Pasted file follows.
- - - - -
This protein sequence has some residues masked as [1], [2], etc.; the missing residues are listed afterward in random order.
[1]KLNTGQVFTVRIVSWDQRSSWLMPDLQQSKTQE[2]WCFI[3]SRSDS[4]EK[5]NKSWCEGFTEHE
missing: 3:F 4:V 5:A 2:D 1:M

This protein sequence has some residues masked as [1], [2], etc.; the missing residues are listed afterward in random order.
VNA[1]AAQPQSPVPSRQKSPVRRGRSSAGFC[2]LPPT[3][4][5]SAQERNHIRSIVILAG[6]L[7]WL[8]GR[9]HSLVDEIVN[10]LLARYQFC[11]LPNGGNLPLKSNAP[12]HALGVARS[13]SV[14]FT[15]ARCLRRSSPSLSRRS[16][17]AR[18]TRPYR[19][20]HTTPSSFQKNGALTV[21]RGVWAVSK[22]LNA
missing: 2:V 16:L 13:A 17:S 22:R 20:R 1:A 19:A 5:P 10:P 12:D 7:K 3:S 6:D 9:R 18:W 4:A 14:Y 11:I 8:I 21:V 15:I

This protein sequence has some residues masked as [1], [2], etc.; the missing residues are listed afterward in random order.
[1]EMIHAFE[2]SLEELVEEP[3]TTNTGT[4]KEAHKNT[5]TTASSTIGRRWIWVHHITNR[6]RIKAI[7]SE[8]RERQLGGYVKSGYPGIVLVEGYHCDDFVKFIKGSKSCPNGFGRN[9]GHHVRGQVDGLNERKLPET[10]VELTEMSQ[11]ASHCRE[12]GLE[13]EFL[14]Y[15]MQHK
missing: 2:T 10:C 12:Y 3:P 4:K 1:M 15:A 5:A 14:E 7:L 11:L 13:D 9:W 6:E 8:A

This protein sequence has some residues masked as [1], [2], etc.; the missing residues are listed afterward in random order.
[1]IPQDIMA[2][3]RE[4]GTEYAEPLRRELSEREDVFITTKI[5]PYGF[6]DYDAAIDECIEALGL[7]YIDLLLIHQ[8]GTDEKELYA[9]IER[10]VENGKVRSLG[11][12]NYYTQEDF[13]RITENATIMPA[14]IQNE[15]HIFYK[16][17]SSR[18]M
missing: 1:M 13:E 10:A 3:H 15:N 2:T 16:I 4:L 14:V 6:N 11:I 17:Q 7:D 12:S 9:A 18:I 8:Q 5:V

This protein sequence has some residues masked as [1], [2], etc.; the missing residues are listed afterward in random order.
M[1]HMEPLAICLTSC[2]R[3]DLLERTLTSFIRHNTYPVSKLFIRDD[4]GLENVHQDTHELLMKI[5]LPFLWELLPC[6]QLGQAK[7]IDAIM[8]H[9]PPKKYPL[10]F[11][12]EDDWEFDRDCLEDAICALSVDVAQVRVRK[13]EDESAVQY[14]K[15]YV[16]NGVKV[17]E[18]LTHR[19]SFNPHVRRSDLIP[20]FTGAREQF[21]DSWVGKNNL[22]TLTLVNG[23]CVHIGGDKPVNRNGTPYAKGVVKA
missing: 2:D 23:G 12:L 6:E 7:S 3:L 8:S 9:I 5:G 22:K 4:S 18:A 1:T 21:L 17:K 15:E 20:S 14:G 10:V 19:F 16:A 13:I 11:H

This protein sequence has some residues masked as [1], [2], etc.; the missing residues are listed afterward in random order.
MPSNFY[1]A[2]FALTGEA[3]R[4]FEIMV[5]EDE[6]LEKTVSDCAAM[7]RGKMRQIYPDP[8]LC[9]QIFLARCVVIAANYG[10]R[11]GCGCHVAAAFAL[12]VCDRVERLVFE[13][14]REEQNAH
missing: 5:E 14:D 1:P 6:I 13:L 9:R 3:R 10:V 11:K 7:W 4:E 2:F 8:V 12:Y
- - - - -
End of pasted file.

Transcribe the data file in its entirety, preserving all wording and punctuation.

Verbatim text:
This protein sequence has some residues masked as [1], [2], etc.; the missing residues are listed afterward in random order.
[1]KLNTGQVFTVRIVSWDQRSSWLMPDLQQSKTQE[2]WCFI[3]SRSDS[4]EK[5]NKSWCEGFTEHE
missing: 3:F 4:V 5:A 2:D 1:M

This protein sequence has some residues masked as [1], [2], etc.; the missing residues are listed afterward in random order.
VNA[1]AAQPQSPVPSRQKSPVRRGRSSAGFC[2]LPPT[3][4][5]SAQERNHIRSIVILAG[6]L[7]WL[8]GR[9]HSLVDEIVN[10]LLARYQFC[11]LPNGGNLPLKSNAP[12]HALGVARS[13]SV[14]FT[15]ARCLRRSSPSLSRRS[16][17]AR[18]TRPYR[19][20]HTTPSSFQKNGALTV[21]RGVWAVSK[22]LNA
missing: 2:V 16:L 13:A 17:S 22:R 20:R 1:A 19:A 5:P 10:P 12:D 7:K 3:S 6:D 9:R 18:W 4:A 14:Y 11:I 8:I 21:V 15:I

This protein sequence has some residues masked as [1], [2], etc.; the missing residues are listed afterward in random order.
[1]EMIHAFE[2]SLEELVEEP[3]TTNTGT[4]KEAHKNT[5]TTASSTIGRRWIWVHHITNR[6]RIKAI[7]SE[8]RERQLGGYVKSGYPGIVLVEGYHCDDFVKFIKGSKSCPNGFGRN[9]GHHVRGQVDGLNERKLPET[10]VELTEMSQ[11]ASHCRE[12]GLE[13]EFL[14]Y[15]MQHK
missing: 2:T 10:C 12:Y 3:P 4:K 1:M 15:A 5:A 14:E 7:L 11:L 13:D 9:W 6:E 8:A

This protein sequence has some residues masked as [1], [2], etc.; the missing residues are listed afterward in random order.
[1]IPQDIMA[2][3]RE[4]GTEYAEPLRRELSEREDVFITTKI[5]PYGF[6]DYDAAIDECIEALGL[7]YIDLLLIHQ[8]GTDEKELYA[9]IER[10]VENGKVRSLG[11][12]NYYTQEDF[13]RITENATIMPA[14]IQNE[15]HIFYK[16][17]SSR[18]M
missing: 1:M 13:E 10:A 3:H 15:N 2:T 16:I 4:L 14:V 6:N 11:I 17:Q 7:D 12:S 9:A 18:I 8:Q 5:V

This protein sequence has some residues masked as [1], [2], etc.; the missing residues are listed afterward in random order.
M[1]HMEPLAICLTSC[2]R[3]DLLERTLTSFIRHNTYPVSKLFIRDD[4]GLENVHQDTHELLMKI[5]LPFLWELLPC[6]QLGQAK[7]IDAIM[8]H[9]PPKKYPL[10]F[11][12]EDDWEFDRDCLEDAICALSVDVAQVRVRK[13]EDESAVQY[14]K[15]YV[16]NGVKV[17]E[18]LTHR[19]SFNPHVRRSDLIP[20]FTGAREQF[21]DSWVGKNNL[22]TLTLVNG[23]CVHIGGDKPVNRNGTPYAKGVVKA
missing: 2:D 23:G 12:L 6:E 7:S 3:L 8:S 9:I 5:G 22:K 4:S 18:A 1:T 21:L 17:K 15:E 20:S 14:G 10:V 19:F 16:A 13:I 11:H

This protein sequence has some residues masked as [1], [2], etc.; the missing residues are listed afterward in random order.
MPSNFY[1]A[2]FALTGEA[3]R[4]FEIMV[5]EDE[6]LEKTVSDCAAM[7]RGKMRQIYPDP[8]LC[9]QIFLARCVVIAANYG[10]R[11]GCGCHVAAAFAL[12]VCDRVERLVFE[13][14]REEQNAH
missing: 5:E 14:D 1:P 6:I 13:L 9:R 3:R 10:V 11:K 7:W 4:E 2:F 8:V 12:Y